bottom. And there's no pedals, so it's not a moped like you have
here in America. Actually, they don't even sell these things in your
country, but I think that the proper name is 'step-though.'"
Once Paul finishes, he will be forever enshrined in the Guinness
Book of World Records for the smallest engined bike to go around the
world. "I think that I'm also doing the first Cape to Cape motorized
trek as well, but I'd be surprised if no one else had ever done it
before," said Paul.
Paul's first long distance motorcycle trip was from England,
across the Sahara, and finally to Ougadougou and Togo in 1990. He
came up for the idea of riding from Cape to Cape after completing
his 1994 journey across Europe to India in the fall of '94. Leaving
his home of Chester, England, he rode his Suzuki GS 500 through
Europe to Istanbul, and finally India. "The most spectacular part of
that trip was the fortress of Jazilmir. It's built on the only hill
on this huge flat plain. After Boy George left Culture Club, he went
traveling to India, and I think that he made a video or something at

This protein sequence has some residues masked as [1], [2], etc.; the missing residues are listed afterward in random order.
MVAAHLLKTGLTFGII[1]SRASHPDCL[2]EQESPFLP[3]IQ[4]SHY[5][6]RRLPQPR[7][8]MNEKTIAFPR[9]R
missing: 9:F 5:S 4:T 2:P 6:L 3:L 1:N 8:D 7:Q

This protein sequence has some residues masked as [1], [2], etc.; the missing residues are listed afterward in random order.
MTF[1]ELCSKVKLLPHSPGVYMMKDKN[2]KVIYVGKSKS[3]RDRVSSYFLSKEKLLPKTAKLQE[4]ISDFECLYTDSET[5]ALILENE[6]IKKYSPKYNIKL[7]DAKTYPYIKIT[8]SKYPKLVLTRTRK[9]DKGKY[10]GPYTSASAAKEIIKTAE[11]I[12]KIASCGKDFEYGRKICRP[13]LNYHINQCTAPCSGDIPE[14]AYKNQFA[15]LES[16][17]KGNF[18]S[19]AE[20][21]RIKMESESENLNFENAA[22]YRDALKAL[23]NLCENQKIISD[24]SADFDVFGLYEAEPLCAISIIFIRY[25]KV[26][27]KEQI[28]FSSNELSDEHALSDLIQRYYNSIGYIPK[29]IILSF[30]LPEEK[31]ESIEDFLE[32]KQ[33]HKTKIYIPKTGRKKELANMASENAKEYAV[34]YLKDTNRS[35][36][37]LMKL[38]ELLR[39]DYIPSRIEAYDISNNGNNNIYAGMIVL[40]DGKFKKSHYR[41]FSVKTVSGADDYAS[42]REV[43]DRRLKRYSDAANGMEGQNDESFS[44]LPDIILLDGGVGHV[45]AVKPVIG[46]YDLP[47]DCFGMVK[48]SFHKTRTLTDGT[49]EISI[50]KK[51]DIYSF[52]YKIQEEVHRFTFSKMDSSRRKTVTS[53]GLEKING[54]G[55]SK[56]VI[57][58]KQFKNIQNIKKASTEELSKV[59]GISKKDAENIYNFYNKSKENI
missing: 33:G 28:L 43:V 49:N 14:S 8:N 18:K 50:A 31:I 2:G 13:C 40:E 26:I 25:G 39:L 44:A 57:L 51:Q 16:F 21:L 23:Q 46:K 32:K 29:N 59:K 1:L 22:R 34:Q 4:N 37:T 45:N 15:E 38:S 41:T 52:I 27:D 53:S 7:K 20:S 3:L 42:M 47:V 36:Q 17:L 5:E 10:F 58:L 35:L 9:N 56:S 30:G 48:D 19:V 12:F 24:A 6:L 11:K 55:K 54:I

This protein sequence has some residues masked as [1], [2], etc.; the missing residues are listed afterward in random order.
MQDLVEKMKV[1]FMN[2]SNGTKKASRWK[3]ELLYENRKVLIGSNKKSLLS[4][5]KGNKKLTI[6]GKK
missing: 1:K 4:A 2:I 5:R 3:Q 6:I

Jazilmir." Shipping his bike from Mumbai, formerly Bombay, he met up
with his friend Nilou, who accompanied him across Australia to wind
up the trip.
As the rides got longer and longer, the ride around the world,
originally a prep school daydream, became more of a practical
possibility. "After finishing the India trip, I thought I could ride
from Cape to Cape. I went to the big English motorcycle show expecting
to find a sponsor to shower me with equipment and money," Paul said,
laughing. "Of course, it didn't quite work out like that." Although the
motorcycle manufacturers were universally disinterested, Piaggio, the